Customer service is playing a larger role in the management of airports. It is a core value for airports. Understanding and meeting customer needs and expectations are the key to operating and managing an airport successfully.
The new realities of doing business in the 21st century require airports to think holistically about the services provided to their customers. Customers have rising expectations about the services and standard of service that an airport should provide. They expect their experience to be as effortless and enjoyable as possible.
The majority of travelers do not distinguish between who is responsible for the quality of services whether it is airlines, the Transportation Security Administration, Customs and Border Protection, concessionaires or other airport partners.
Nowadays, air travel can be challenging for passengers. From parking vehicles and checking bags to clearing security, customers want a seamless travel experience. Airports around the world are working hard to improve facilitation and bring convenience to travelers.
Airport Service Quality
Austin-Bergstrom International Airport (AUS) is focused on customer satisfaction for passengers, business partners, and aviation department staff. Customer needs are identified through many tools such as the quarterly Airport Service Quality (ASQ) Survey of passengers, customer feedback via the department’s Customer Relationship Management System (CRMS), focus groups, meetings with business partners, and the annual Employee Survey.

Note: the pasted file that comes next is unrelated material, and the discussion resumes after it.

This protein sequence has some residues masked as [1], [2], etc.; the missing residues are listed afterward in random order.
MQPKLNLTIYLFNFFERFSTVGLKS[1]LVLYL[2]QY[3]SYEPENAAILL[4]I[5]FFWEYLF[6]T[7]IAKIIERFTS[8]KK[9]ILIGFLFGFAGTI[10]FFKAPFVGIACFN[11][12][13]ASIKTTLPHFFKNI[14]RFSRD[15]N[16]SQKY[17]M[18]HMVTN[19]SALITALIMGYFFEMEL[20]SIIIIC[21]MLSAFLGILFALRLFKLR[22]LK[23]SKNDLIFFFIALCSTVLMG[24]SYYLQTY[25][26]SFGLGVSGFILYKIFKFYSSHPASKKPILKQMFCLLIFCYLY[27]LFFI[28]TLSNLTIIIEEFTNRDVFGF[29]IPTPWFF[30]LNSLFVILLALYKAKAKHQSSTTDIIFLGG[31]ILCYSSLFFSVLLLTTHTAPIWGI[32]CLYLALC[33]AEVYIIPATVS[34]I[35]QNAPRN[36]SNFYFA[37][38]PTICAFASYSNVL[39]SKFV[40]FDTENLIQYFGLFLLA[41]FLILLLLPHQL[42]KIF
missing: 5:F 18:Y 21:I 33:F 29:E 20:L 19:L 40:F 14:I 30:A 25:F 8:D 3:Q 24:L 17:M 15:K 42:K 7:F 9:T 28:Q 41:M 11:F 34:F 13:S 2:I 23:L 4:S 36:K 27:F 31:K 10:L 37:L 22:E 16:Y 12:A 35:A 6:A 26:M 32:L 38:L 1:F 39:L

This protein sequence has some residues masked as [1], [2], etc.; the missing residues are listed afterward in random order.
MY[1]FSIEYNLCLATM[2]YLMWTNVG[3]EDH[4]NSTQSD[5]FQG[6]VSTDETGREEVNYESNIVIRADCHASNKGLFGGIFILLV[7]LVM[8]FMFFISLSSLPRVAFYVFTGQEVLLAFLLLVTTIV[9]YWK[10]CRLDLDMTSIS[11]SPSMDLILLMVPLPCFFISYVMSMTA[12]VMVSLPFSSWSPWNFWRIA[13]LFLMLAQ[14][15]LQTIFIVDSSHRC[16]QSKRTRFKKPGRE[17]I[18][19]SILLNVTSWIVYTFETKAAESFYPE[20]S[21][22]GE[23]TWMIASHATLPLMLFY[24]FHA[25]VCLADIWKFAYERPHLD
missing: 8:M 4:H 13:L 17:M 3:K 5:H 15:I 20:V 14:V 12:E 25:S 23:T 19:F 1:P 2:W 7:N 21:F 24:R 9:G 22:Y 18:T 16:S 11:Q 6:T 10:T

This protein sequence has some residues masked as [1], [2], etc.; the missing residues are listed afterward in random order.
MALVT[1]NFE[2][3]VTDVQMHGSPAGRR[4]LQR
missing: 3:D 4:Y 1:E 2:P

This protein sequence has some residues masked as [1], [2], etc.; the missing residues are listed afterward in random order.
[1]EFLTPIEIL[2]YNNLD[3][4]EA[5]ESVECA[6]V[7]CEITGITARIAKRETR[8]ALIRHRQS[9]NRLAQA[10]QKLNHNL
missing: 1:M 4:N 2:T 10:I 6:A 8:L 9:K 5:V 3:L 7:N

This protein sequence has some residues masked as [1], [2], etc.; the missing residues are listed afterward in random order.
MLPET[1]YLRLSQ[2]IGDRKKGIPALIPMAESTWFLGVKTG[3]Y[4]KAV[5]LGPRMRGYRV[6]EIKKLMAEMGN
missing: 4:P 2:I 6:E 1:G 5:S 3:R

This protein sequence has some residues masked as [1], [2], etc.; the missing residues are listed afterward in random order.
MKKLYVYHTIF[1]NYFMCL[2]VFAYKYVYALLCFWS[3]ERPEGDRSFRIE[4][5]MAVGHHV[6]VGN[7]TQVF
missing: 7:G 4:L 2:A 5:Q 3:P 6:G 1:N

Customer feedback is used by management as leading indicators of aviation department and business partners’ performance. AUS is always looking to improve on the existing processes and find ways to deliver on the changing needs of its customers.
To measure and benchmark service quality, AUS joined the Airport Service Quality (ASQ) passenger survey in 2006. Prior to that, the airport tried other tools but none of them were as effective as the ASQ program.
The ASQ program was introduced by Airports Council International (ACI) in 2006 to help airports improve and invest in the passenger experience. Since its introduction, the ASQ program has led to the development of industry best practices.
The ASQ Survey is based on the results of more than 300,000 questionnaires completed by passengers at airports worldwide, and captures the passengers’ perception of the quality of more than 30 aspects of service.
A Comprehensive Survey
The ASQ Survey is a leading airport customer satisfaction benchmarking program with over 200 airports in more than 50 countries surveying passengers every month of the year. All airports use the same questionnaire and follow the same methodology. To ensure comparable results, a detailed sample plan tailored to each airport’s traffic is used. The wide range of ASQ participants allows each airport to select an appropriate benchmarking panel.
The ASQ passenger survey measures customer satisfaction on a range of service delivery parameters. Each survey covers key parameters of the passenger experience: check-in, security, getting to the gate, signage, cleanliness, and amenities. Passengers are surveyed on various elements and are asked to rank them on a scale of one to five.
This powerful tool helps identify best practices in quality customer service from the world’s top-performing airports. Excelling in customer service is a result of continued effort and commitment to providing the best possible service. ASQ helps airports understand where to focus their financial and human resources.
The ASQ Survey results indicate the key factors that influence passengers. These factors relate to the core processes and basic needs of passengers such as cleanliness of the terminal, availability of washrooms, waiting times, courtesy, and helpfulness of staff.
The ASQ program is also vital to understanding airport customer service rankings relative to peer airports in order to prioritize resource investment. Analysis of this valuable information enables airports to clearly understand passenger needs and align service provision with customer expectations.